Rep. Pat Outman today voted in favor of a common-sense plan to lower taxes for all Michigan families and seniors.
Senate Bill 768 would provide $2.5 billion in annual tax relief to the people of Michigan. The plan would lower Michigan’s individual income tax rate from 4.25% to 3.9%, reducing the burden on working and retired families across Michigan. It would also allow parents to receive a child tax credit of up to $500 per dependent under the age of 18.
“Due to the ongoing pandemic, people in my community and all throughout the state are struggling,” said Outman, of Six Lakes. “With inflation through the roof, we need to better support Michigan’s citizens.”
In addition to paying a lower rate, seniors 62 years and older would be able to exempt $20,000 of all their income from the state income tax, or $40,000 for couples filing jointly. Eligibility for this exemption currently begins at age 67. The plan would further enable seniors to deduct retirement income — such as pensions, 401(k) plans and individual retirement accounts — not already included in the first exemption. This additional deduction would also allow up to $20,000 for individual filers and $40,000 for joint filers.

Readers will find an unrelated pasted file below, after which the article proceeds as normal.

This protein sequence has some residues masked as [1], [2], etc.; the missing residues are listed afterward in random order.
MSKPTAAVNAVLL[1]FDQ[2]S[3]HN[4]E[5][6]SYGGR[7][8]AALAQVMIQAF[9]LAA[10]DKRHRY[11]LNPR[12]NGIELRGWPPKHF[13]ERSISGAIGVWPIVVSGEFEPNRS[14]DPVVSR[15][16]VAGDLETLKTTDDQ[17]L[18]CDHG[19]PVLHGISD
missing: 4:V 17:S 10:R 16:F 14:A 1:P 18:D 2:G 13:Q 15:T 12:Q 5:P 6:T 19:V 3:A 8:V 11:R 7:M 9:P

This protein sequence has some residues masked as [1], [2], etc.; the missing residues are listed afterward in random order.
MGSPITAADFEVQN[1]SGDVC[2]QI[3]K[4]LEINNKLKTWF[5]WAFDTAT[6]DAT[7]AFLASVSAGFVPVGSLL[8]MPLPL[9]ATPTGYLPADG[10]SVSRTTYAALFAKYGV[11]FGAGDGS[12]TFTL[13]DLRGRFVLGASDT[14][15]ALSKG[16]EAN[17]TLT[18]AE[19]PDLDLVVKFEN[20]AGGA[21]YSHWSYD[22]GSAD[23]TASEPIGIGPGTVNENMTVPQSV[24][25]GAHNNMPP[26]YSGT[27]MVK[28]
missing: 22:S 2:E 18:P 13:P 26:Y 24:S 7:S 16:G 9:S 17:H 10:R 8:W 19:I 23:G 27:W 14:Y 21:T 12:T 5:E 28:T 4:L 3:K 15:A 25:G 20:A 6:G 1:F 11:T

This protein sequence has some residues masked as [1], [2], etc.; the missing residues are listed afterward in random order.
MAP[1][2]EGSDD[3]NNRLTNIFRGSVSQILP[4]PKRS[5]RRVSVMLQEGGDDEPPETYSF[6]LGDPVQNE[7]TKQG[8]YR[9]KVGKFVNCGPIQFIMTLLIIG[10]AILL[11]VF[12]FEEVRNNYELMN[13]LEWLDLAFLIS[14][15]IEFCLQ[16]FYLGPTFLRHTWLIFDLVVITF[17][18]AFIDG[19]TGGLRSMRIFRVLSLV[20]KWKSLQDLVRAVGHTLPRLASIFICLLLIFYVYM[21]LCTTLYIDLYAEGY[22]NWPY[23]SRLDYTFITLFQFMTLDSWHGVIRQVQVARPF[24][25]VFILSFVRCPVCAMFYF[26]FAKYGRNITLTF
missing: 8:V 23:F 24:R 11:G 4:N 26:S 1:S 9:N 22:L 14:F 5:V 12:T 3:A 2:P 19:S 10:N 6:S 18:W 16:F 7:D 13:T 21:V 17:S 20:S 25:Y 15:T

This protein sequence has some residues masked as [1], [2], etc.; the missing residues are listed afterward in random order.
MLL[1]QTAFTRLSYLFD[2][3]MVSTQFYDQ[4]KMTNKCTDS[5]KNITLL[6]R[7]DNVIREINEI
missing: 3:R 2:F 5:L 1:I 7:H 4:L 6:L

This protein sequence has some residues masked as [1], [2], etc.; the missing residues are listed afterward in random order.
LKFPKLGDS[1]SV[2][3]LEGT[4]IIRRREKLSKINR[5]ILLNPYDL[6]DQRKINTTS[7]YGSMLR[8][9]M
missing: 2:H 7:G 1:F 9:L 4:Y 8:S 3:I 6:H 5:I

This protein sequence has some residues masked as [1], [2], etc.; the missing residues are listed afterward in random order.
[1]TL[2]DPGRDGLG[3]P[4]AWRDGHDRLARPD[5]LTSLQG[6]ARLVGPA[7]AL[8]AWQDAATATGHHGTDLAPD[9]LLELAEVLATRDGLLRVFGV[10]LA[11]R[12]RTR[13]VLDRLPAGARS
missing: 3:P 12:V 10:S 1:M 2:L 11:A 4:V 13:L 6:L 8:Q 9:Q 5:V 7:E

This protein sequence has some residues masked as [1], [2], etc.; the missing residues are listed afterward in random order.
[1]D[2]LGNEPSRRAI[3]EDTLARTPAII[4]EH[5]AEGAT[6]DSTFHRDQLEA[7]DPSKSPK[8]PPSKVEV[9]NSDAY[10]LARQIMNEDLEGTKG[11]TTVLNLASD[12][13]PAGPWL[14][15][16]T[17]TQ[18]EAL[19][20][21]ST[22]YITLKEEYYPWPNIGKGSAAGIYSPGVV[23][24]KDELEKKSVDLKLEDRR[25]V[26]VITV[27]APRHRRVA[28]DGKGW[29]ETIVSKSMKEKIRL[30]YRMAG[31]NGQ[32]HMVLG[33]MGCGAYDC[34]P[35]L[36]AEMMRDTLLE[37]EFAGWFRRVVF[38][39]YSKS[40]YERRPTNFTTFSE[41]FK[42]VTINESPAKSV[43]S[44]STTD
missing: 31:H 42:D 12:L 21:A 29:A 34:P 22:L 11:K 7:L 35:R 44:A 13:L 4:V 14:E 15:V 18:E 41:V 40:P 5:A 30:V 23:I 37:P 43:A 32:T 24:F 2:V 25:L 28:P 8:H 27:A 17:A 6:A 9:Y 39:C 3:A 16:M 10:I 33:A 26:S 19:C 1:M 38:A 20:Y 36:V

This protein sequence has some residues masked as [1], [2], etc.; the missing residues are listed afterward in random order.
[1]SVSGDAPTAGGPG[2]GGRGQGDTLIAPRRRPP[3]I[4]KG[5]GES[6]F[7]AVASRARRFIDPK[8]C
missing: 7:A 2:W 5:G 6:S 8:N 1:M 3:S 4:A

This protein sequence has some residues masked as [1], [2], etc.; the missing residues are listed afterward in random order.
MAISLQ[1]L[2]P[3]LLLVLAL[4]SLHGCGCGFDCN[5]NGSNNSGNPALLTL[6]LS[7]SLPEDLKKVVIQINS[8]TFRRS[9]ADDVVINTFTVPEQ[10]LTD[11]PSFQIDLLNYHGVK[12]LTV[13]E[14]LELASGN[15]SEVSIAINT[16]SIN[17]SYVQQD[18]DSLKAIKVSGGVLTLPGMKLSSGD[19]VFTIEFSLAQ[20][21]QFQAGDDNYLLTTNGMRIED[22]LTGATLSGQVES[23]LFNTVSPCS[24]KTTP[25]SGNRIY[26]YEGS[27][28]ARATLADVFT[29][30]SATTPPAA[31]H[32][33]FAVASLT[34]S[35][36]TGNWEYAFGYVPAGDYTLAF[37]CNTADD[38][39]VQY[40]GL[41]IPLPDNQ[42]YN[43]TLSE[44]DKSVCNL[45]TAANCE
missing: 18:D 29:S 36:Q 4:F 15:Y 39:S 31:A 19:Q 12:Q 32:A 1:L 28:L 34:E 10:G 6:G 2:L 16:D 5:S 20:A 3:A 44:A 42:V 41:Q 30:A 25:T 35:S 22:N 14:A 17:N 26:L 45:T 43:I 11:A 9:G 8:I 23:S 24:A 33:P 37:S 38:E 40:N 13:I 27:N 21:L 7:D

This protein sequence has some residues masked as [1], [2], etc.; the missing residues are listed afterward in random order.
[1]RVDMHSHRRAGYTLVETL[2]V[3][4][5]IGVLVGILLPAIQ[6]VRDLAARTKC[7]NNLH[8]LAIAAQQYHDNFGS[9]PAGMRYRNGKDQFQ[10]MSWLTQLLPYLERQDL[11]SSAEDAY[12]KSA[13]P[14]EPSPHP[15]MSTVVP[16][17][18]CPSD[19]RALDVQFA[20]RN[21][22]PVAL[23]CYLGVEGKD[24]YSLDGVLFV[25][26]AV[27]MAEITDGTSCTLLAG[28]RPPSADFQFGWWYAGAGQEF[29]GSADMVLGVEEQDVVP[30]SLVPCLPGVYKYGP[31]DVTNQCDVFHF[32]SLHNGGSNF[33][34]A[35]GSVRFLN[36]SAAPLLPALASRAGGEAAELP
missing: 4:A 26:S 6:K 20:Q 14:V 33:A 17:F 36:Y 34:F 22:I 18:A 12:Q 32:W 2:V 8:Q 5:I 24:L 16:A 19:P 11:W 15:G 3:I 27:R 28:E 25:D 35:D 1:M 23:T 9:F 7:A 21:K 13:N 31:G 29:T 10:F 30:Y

SB 768 now returns to the Senate for further consideration.
Rep. Outman voted in opposition to the state budget proposal brought forth by House Democrats in majority on Wednesday. The representative criticized the plan’s out-of-control measures that churn through taxpayer dollars while requiring little-to-no transparency and accountability.
“Delivery and installation are services – not products. They shouldn’t be subject to sales and use tax. No longer will the Department of Treasury be able to use this part of the tax code to impede on the success of Michigan’s small businesses.”
State Rep. Pat Outman today expressed his gratitude to the Xavier DeGroat Autism Foundation for selecting him as its legislator of the year. The organization stated that Rep. Outman was selected because of his efforts to support autism awareness and his commitment to making Michigan a more inclusive environment for those with autism.
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